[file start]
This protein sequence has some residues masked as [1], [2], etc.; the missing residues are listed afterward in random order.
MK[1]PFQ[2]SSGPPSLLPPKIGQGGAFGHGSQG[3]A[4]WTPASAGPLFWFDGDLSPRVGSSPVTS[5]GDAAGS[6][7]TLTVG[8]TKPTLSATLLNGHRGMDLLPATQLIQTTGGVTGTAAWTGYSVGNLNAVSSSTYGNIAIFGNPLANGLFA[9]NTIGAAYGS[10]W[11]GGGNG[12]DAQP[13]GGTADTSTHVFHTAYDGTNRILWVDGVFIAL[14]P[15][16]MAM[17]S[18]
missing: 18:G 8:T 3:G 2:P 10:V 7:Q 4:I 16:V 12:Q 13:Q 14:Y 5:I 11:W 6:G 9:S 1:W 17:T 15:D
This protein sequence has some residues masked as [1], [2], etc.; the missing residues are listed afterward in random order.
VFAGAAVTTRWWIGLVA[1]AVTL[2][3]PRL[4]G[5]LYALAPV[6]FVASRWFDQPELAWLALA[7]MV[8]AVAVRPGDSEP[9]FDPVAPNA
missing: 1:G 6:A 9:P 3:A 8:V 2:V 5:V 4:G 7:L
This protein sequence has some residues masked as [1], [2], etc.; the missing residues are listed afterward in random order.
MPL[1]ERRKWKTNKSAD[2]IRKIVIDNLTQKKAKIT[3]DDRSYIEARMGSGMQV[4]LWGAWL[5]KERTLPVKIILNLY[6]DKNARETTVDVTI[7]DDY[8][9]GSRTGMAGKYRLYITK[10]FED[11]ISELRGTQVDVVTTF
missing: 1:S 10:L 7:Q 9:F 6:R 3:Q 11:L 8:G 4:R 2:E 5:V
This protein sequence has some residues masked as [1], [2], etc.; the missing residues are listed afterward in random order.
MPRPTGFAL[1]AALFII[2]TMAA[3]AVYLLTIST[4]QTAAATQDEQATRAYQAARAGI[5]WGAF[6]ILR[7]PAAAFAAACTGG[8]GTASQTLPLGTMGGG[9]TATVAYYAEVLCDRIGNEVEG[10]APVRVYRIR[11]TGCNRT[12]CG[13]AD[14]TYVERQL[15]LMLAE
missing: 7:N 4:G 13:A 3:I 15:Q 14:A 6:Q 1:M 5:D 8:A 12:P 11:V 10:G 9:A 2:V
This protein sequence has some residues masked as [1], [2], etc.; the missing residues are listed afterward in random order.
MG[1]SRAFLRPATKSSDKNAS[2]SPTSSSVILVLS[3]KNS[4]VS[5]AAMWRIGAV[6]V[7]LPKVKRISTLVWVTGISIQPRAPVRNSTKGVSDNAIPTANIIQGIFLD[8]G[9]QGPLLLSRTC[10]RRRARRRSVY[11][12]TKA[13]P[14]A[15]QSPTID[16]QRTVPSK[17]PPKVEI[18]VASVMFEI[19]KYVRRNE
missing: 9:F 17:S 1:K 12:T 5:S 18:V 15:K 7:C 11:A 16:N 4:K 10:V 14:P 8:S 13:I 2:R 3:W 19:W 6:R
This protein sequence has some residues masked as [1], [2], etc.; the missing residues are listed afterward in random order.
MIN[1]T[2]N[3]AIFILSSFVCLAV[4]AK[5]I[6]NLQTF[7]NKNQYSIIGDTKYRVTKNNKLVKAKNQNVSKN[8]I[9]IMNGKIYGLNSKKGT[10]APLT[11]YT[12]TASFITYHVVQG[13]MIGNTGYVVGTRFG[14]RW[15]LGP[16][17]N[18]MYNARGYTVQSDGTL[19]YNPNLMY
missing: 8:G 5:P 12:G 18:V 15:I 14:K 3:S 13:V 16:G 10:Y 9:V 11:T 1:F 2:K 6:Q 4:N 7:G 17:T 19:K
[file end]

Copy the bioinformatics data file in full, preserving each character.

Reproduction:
This protein sequence has some residues masked as [1], [2], etc.; the missing residues are listed afterward in random order.
MK[1]PFQ[2]SSGPPSLLPPKIGQGGAFGHGSQG[3]A[4]WTPASAGPLFWFDGDLSPRVGSSPVTS[5]GDAAGS[6][7]TLTVG[8]TKPTLSATLLNGHRGMDLLPATQLIQTTGGVTGTAAWTGYSVGNLNAVSSSTYGNIAIFGNPLANGLFA[9]NTIGAAYGS[10]W[11]GGGNG[12]DAQP[13]GGTADTSTHVFHTAYDGTNRILWVDGVFIAL[14]P[15][16]MAM[17]S[18]
missing: 18:G 8:T 3:G 2:P 10:V 7:Q 4:I 16:V 12:Q 13:Q 14:Y 5:I 11:W 6:G 9:S 1:W 17:T 15:D
This protein sequence has some residues masked as [1], [2], etc.; the missing residues are listed afterward in random order.
VFAGAAVTTRWWIGLVA[1]AVTL[2][3]PRL[4]G[5]LYALAPV[6]FVASRWFDQPELAWLALA[7]MV[8]AVAVRPGDSEP[9]FDPVAPNA
missing: 1:G 6:A 9:P 3:A 8:V 2:V 5:V 4:G 7:L
This protein sequence has some residues masked as [1], [2], etc.; the missing residues are listed afterward in random order.
MPL[1]ERRKWKTNKSAD[2]IRKIVIDNLTQKKAKIT[3]DDRSYIEARMGSGMQV[4]LWGAWL[5]KERTLPVKIILNLY[6]DKNARETTVDVTI[7]DDY[8][9]GSRTGMAGKYRLYITK[10]FED[11]ISELRGTQVDVVTTF
missing: 1:S 10:L 7:Q 9:F 6:R 3:Q 11:L 8:G 4:R 2:E 5:V
This protein sequence has some residues masked as [1], [2], etc.; the missing residues are listed afterward in random order.
MPRPTGFAL[1]AALFII[2]TMAA[3]AVYLLTIST[4]QTAAATQDEQATRAYQAARAGI[5]WGAF[6]ILR[7]PAAAFAAACTGG[8]GTASQTLPLGTMGGG[9]TATVAYYAEVLCDRIGNEVEG[10]APVRVYRIR[11]TGCNRT[12]CG[13]AD[14]TYVERQL[15]LMLAE
missing: 7:N 4:G 13:A 3:I 15:Q 14:A 6:Q 1:M 5:D 8:A 12:P 11:V 10:G 9:A 2:V
This protein sequence has some residues masked as [1], [2], etc.; the missing residues are listed afterward in random order.
MG[1]SRAFLRPATKSSDKNAS[2]SPTSSSVILVLS[3]KNS[4]VS[5]AAMWRIGAV[6]V[7]LPKVKRISTLVWVTGISIQPRAPVRNSTKGVSDNAIPTANIIQGIFLD[8]G[9]QGPLLLSRTC[10]RRRARRRSVY[11][12]TKA[13]P[14]A[15]QSPTID[16]QRTVPSK[17]PPKVEI[18]VASVMFEI[19]KYVRRNE
missing: 9:F 17:S 1:K 12:T 5:S 18:V 15:K 7:C 11:A 16:N 4:K 10:V 14:P 8:S 13:I 2:R 3:W 19:W 6:R
This protein sequence has some residues masked as [1], [2], etc.; the missing residues are listed afterward in random order.
MIN[1]T[2]N[3]AIFILSSFVCLAV[4]AK[5]I[6]NLQTF[7]NKNQYSIIGDTKYRVTKNNKLVKAKNQNVSKN[8]I[9]IMNGKIYGLNSKKGT[10]APLT[11]YT[12]TASFITYHVVQG[13]MIGNTGYVVGTRFG[14]RW[15]LGP[16][17]N[18]MYNARGYTVQSDGTL[19]YNPNLMY
missing: 8:G 5:P 12:G 18:V 15:I 14:K 3:S 13:V 16:G 10:Y 9:V 11:T 1:F 2:K 6:Q 4:N 7:G 17:T 19:K